|360 image from Thinglab 21 https://flic.kr/p/Q5XDFV|
Pop Up Thinglab 21 was an inspireNshare virtual reality workshop at Teach Meet Tech London 3. We focused on DIY virtual reality and conversations about the virtual reality ecosystem products, costs and comparisons.
Virtual reality may seem more like a consumer activity where you strap a viewer to your face and experience what others have produced but making virtual reality is not as specialised, complicated and expensive as many people might think. You can get into making virtual reality yourself with a very modest 360 camera such as the LG 360 CAM (around £150), Richoh Theta SC (around £250) Kodak SP360 (around £250) Kodak Pixpro SP360 4K (around £350), or the Samsung Gear 360 (around £350) - there is a useful little list of entry level 360 cameras here.
We used the Samsung VR ecosystem (S7 phone, Gear VR viewer and Gear 360 camera) to make and experience our own virtual reality. The Samsung VR ecosystem is useful in capturing and viewing VR quickly and privately off-net by recording with the camera, transferring with direct wifi to the phone and inserting the phone into the VR viewer to see what you just recorded in virtual reality.
|Talking about making virtual reality|
Immersive first person perspective is the unique experience virtual reality gives us and seeing yourself and your surroundings from the immersive first person perspective of someone, or something, else is always strange and fascinating. As we move from the familiar two dimensional passive voyeurism of flat media perspectives to the active immersive first person perspective of virtual reality the "VR selfie" feels as one VR tripper described it in Pop Up Thinglab 15 "like an out of body experience".
Playing back your own virtual reality recordings gives the opportunity to re-immerse and "relive" a moment and to take time to look around and notice things you might have missed ... "I never noticed how nice the decorations on the ceiling were" for example.
The immersive first person perspective of virtual reality gives the opportunity to experience the world from a different point of view and hopefully help people understand the world from different perspectives by "walking in someone else's shoes". We spoke about the potential of virtual reality in education and decision making to develop wider understanding of situations and empathy for others. I spoke about how the United Nations is using Virtual reality to raise awareness about vulnerable communities.
The immersive first person perspective of virtual reality gives the opportunity to experience things you would not be able to otherwise - with virtual reality you can take trips to exotic and far off locations - outer space, other planets, the deep sea, and high places for example. Some people prefer virtual reality soothing such as Dolphin encounter on the Great Barrier Reef but most people seem to want virtual reality thrill, adrenalin and adventure such as ski jumping, wingsuit flying, or climbing the north face of the Eiger. My current favourite VR app "Face Your Fears" where a giant robot grabs you and climbs to the top of a skyscraper.
Talking about high places and fears ... one of our VR trippers had a real fear of heights and we got to talking about how virtual reality can be used to help treat fears and phobias. I spoke about Samsung's #BeFearless Fear of Heights - Cityscapes VR app that can help people approach and overcome their fear of height through controlled and graded simulated 360/VR exposure. Virtual reality could help people overcome their fears and phobias but this needs to be done with care - “Real therapy, for phobia or other pathology, should be under guidance of a real psychologist .. a therapist would be able to monitor the client and adjust the experience [in order to give] the best systematic desensitization effects for this particular client.”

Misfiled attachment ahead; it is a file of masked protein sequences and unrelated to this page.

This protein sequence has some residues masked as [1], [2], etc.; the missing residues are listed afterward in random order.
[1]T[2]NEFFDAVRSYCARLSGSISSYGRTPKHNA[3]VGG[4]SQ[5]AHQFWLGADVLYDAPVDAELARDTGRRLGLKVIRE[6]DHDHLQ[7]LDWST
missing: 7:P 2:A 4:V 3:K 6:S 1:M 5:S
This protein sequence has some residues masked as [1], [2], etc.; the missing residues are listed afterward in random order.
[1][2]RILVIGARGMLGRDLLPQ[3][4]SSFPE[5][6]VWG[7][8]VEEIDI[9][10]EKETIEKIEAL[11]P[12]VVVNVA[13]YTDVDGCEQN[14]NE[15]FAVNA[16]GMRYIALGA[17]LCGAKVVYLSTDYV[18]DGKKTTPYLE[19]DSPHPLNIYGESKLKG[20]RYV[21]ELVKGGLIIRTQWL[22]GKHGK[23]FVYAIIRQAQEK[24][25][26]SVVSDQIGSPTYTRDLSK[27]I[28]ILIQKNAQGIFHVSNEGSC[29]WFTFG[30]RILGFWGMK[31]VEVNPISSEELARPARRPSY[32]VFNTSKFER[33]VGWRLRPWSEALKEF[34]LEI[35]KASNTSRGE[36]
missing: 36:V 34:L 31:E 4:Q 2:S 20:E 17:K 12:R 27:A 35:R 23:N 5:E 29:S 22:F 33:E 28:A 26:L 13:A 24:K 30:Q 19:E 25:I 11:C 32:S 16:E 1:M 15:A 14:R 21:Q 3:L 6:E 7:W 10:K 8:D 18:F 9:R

We spoke about different types of VR system - from the PC powered high-end and more expensive systems like Oculus Rift and HTC Vive through the Playstation VR to the mobile VR systems like Samsung Gear VR, Google Daydream and Google Cardboard. I spoke about how the better quality and better immersion with the high end PC systems provides a better experience but the "umbilical cord" connection to the PC that powers them can be a real problem - I told how I got tangled up in the Vive cord while painting in virtual reality with Tilt Brush for example. I spoke about how virtual reality is likely to disconnect from the PC in the future - either through wireless links or embedding more computing in the viewer itself either by using smartphones like Google and Samsung or with dedicated computing like Microsoft's Hololens.
We spoke about the Google Cardboard ecosystem - how this offers a low cost and even DIY access to virtual reality. If you have a phone with a Gyro which is running Android 4.1 or above or iOS 8.0 or above then you can make a cardboard VR viewer from as little as 78p, make one from a kit in a few minutes from as little as £2.35 or buy a ready made viewer under £15. We spoke about virtual reality content for children and families and had a go at some Cardboard VR content such as Invasion (which is always popular with children) and the Evolution of Verse.
|inspireNshare have backed Zapbox for collaborative mixed reality in 2017|
For more images of Pop Up Thinglab 21 visit: Thinglab 21 images (Flickr album)
To find out more about inspireNshare visit http://inspireNshare.com
To find out more about inspireNshare Thinglab visit http://inspirenshare.com/thinglab